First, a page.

The article describes the enjoyment she takes in manipulating and outmaneuvering the people in her life—and even includes a description of her desire to kill a total stranger. While Ms. Thomas does seem to fit the description listed in the sidebar called “How to Spot a Sociopath,” she also claims to, “. . . have a close circle of family and friends whom I love and who very much love me.” While the latter part fits well with the charismatic personality typical of a sociopath, the first part does not. A lack of empathy, sympathy and the ability to love are more defining characteristics. Of course, she also says that, “Sociopaths are highly immune to depression and the ability to tell ourselves wonderful stories about ourselves helps.” Hmmm. I wonder if the tale of loving family and friends is one of those stories.
Ms. Evans also founded the blog sociopathworld.com and a trip to that site is an eye-opening experience, although not for the faint-hearted. Here’s what one recent contributor had to say, “I don’t like killing animals and never did. Ants, some frogs etc, but not mammals. I don’t commit crimes on daily basis and I’m not impulsive. I cheat in any way available and I find it enjoyable, but I didn’t steal for fun or anything like it. When I had to fight few times in my life I just turned off anything but anger, so I could aim for eyes and veins, but it was always a choice and I could stop at any point.”
In another sidebar, “The Upside of Dark Minds,” Matt Huston wonders whether sociopaths can function better in some jobs. He quotes two experts:
Kevin Dutton, author of “The Wisdom of Psychopaths,” who compared special ops commandos, surgeons, business executives, and dangerous criminals to determine that, “. . . some of the traits that drive killers and con men to destroy others can actually make the world a better place.”
Criminal psychologist Robert Harem who says that a psychopath or sociopath, “. . . is four times more likely to be the head of a company than the person sweeping the floors.”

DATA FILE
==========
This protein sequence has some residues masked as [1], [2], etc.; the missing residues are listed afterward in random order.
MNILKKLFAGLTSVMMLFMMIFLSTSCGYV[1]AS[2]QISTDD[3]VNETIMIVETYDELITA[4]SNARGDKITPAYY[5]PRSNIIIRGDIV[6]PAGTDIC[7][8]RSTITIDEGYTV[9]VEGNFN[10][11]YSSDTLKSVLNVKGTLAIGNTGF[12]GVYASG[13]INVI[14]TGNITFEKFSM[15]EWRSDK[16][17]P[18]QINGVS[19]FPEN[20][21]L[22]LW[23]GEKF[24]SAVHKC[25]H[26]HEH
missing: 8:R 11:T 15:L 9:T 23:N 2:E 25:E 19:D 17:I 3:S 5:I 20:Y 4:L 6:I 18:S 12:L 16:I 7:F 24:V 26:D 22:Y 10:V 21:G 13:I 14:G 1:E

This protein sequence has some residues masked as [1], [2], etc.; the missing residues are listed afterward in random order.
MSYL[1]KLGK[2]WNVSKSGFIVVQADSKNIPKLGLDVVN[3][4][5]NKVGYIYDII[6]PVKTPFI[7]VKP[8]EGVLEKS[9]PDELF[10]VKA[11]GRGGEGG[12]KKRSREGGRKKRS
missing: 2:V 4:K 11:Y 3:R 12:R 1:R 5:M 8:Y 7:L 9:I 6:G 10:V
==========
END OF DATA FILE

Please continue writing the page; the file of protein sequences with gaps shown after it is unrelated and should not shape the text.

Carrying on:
Skeptical? Do you think all those lean-and-mean executives got that way in business school? Do you see the ability to close factories and lay off thousands of people without blinking an eye as a leadership trait? Do you think ripping off stockholders and waltzing off with a golden parachute is just good business sense? Then move on to the next story in @PsychToday.
“Dancing with a Madman?” by Jeff Wise examines John McAfee, the multimillionaire entrepreneur and founder of McAfee anti-virus software. Mr. Wise had known Mr. McAfee for three years and interviewed him several times before he got a clue that the man was not what he had seemed. It took five years for Mr. Wise to realize that Mr. McAfee had been manipulating him all along and was quite possibly dangerous.
Mr. McAfee was, of course, accused last year of the murder of his neighbor in Belize and fled to Guatemala, which deported him to Miami.What tripped Mr. Wise up was his assumption that this successful businessman and industry leader was normal. This assumption of normality, combined with stubborn denial in the face of observable negative behavior, undoes a lot of people. (See previous post, Denial in the Workforce: Does That Executive Seem Normal to You?)
Watch for Clues
As someone who has learned not to take normality for granted, the clues were immediately apparent, starting with, “He’s not only hugely charismatic, he also embodies many of the qualities that I aspire to.” BTW: John McAfee was never charged with murder by Belizean authorities and is going about his old tricks here in the U.S.So where does that leave the rest of us normal, or neuro-typical people?
The smart ones are looking for coping mechanisms, ways to mitigate the negative impact of daily exposure, or an exit strategy. I’m planning a post about how to deal with co-workers and colleagues who demonstrate an untreated mental illness or reside somewhere on a disorder spectrum. If you have ideas, suggestions, or stories about what worked for you—or didn’t– I would love to hear them. If you don’t want to respond publicly, please send your comments to email@example.com. I promise to treat your input anonymously.
Related Post: Denial Part 2: Why Would He/She Do Something Like That?